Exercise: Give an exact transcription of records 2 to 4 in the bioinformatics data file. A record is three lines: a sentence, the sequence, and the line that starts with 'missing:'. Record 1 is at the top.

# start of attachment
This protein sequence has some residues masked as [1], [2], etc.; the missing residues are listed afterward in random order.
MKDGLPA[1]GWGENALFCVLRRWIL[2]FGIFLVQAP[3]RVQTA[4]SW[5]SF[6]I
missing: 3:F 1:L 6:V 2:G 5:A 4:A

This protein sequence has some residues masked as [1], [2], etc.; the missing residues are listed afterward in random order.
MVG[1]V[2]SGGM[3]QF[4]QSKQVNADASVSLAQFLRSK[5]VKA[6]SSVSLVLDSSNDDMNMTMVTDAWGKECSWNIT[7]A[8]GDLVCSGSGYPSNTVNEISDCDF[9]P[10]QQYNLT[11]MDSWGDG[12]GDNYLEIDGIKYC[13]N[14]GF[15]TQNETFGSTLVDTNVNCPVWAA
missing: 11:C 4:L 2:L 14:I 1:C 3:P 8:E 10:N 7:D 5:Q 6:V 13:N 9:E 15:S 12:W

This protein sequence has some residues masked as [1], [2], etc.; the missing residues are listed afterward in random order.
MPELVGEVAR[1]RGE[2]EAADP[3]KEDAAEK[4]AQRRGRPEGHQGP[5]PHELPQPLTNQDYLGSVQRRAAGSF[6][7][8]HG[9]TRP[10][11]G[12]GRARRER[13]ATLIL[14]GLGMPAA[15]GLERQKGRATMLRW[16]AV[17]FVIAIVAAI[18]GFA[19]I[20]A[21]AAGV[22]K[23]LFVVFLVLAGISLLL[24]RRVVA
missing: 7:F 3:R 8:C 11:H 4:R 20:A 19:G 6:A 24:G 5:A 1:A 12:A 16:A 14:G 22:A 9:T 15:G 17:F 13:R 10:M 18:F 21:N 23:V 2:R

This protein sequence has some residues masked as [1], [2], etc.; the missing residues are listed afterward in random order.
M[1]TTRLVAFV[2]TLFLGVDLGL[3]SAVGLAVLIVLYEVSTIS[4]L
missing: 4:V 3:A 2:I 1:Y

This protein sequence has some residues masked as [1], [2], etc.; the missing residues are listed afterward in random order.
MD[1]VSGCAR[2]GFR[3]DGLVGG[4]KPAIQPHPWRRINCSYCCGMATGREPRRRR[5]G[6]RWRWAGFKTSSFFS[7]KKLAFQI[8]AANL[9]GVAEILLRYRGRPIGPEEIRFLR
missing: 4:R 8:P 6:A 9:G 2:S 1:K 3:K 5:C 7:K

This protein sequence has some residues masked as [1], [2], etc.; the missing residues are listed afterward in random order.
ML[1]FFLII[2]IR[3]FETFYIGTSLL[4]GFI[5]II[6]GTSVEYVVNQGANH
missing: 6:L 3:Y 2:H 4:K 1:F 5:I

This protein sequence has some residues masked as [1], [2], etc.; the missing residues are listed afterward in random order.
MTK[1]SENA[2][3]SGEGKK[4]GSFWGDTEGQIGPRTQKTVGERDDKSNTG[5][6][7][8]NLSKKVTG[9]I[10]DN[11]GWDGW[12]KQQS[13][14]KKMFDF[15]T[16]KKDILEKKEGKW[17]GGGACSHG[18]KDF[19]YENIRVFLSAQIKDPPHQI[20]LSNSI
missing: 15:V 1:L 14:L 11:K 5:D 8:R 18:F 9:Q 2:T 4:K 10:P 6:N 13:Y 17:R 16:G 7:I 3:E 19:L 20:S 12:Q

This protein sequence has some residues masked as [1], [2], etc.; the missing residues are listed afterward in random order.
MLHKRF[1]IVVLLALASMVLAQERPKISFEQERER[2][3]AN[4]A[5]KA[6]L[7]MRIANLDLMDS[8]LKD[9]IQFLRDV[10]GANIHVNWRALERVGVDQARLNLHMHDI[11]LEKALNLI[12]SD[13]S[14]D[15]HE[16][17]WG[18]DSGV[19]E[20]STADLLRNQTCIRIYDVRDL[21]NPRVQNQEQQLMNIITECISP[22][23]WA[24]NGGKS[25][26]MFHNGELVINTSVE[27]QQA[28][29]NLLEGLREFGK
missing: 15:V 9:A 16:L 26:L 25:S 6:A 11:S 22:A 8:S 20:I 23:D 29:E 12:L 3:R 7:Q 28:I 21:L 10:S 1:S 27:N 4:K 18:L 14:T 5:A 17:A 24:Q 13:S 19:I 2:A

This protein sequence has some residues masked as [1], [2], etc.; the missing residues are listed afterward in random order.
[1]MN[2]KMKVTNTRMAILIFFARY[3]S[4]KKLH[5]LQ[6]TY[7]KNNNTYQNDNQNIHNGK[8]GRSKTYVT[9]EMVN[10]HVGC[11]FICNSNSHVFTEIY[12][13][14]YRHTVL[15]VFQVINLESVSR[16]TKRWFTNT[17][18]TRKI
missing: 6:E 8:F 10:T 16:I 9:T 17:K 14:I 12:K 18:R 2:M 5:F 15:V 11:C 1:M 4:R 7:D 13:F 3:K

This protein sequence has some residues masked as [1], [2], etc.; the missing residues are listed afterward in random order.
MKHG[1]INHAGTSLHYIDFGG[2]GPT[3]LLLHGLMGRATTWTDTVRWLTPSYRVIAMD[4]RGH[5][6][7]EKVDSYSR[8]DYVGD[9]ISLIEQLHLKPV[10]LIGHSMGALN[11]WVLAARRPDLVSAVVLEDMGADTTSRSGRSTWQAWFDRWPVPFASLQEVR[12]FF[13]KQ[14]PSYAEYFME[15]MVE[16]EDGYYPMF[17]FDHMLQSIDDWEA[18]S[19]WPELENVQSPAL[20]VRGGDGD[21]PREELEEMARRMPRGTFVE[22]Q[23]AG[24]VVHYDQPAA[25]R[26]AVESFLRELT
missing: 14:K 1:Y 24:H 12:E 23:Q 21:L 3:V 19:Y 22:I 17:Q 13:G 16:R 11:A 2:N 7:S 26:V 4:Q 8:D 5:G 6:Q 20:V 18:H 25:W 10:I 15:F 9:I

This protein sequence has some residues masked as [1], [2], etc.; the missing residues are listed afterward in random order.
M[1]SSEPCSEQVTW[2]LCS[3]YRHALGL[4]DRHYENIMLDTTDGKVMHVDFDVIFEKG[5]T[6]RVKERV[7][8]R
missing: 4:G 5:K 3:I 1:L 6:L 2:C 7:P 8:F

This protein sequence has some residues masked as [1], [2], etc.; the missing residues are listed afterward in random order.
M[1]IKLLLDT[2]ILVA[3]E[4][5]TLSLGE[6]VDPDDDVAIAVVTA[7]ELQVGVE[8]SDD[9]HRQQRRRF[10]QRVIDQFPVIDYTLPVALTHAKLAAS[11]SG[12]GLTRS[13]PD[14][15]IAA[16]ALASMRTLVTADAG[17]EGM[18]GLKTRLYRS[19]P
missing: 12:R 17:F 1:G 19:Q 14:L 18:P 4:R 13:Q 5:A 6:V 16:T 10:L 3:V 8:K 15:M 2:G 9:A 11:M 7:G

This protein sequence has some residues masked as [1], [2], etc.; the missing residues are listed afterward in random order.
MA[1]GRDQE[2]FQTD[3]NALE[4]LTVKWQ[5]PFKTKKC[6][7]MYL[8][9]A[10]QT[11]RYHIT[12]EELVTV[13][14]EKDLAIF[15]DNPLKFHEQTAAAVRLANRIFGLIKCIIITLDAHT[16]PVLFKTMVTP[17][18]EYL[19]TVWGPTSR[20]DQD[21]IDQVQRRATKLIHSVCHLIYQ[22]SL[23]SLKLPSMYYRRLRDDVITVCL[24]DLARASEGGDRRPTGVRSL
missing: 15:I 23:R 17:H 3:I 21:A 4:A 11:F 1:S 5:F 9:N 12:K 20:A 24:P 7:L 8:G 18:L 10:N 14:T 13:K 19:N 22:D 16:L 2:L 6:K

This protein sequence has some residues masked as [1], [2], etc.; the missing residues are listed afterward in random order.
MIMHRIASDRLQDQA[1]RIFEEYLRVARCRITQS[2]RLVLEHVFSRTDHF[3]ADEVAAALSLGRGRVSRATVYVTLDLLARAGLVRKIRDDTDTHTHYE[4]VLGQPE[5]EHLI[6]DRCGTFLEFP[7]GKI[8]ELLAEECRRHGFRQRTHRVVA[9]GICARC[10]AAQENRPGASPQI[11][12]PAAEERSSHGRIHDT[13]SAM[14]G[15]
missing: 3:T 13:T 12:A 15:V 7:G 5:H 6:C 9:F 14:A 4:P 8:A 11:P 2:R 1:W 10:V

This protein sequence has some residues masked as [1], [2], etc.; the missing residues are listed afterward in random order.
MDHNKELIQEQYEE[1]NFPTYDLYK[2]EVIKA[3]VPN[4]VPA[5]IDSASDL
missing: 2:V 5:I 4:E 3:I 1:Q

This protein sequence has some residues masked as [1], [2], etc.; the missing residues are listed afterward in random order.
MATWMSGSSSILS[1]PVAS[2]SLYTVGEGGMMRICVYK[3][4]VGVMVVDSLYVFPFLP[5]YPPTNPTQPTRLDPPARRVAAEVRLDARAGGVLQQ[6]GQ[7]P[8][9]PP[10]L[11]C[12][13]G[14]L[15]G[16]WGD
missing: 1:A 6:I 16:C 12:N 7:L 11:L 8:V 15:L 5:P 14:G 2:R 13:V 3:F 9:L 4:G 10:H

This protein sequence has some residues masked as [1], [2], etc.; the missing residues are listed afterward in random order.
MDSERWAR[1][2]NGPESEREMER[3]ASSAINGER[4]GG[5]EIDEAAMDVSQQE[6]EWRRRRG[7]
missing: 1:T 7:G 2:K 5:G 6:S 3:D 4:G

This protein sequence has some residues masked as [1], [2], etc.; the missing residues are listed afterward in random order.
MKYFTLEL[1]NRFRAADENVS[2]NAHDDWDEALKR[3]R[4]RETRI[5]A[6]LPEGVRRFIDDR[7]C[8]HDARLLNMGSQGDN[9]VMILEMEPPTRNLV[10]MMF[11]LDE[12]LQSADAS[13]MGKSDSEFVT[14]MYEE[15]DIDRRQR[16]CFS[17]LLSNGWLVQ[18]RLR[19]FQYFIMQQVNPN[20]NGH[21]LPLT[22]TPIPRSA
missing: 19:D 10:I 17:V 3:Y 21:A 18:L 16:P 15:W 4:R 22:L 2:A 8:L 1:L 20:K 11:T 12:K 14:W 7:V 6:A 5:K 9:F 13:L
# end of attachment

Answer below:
This protein sequence has some residues masked as [1], [2], etc.; the missing residues are listed afterward in random order.
MVG[1]V[2]SGGM[3]QF[4]QSKQVNADASVSLAQFLRSK[5]VKA[6]SSVSLVLDSSNDDMNMTMVTDAWGKECSWNIT[7]A[8]GDLVCSGSGYPSNTVNEISDCDF[9]P[10]QQYNLT[11]MDSWGDG[12]GDNYLEIDGIKYC[13]N[14]GF[15]TQNETFGSTLVDTNVNCPVWAA
missing: 11:C 4:L 2:L 14:I 1:C 3:P 8:E 10:N 7:D 5:Q 6:V 13:N 9:E 15:S 12:W

This protein sequence has some residues masked as [1], [2], etc.; the missing residues are listed afterward in random order.
MPELVGEVAR[1]RGE[2]EAADP[3]KEDAAEK[4]AQRRGRPEGHQGP[5]PHELPQPLTNQDYLGSVQRRAAGSF[6][7][8]HG[9]TRP[10][11]G[12]GRARRER[13]ATLIL[14]GLGMPAA[15]GLERQKGRATMLRW[16]AV[17]FVIAIVAAI[18]GFA[19]I[20]A[21]AAGV[22]K[23]LFVVFLVLAGISLLL[24]RRVVA
missing: 7:F 3:R 8:C 11:H 4:R 20:A 19:G 6:A 24:G 5:A 1:A 12:A 16:A 14:G 22:A 9:T 15:G 17:F 13:R 10:M 18:F 21:N 23:V 2:R

This protein sequence has some residues masked as [1], [2], etc.; the missing residues are listed afterward in random order.
M[1]TTRLVAFV[2]TLFLGVDLGL[3]SAVGLAVLIVLYEVSTIS[4]L
missing: 4:V 3:A 2:I 1:Y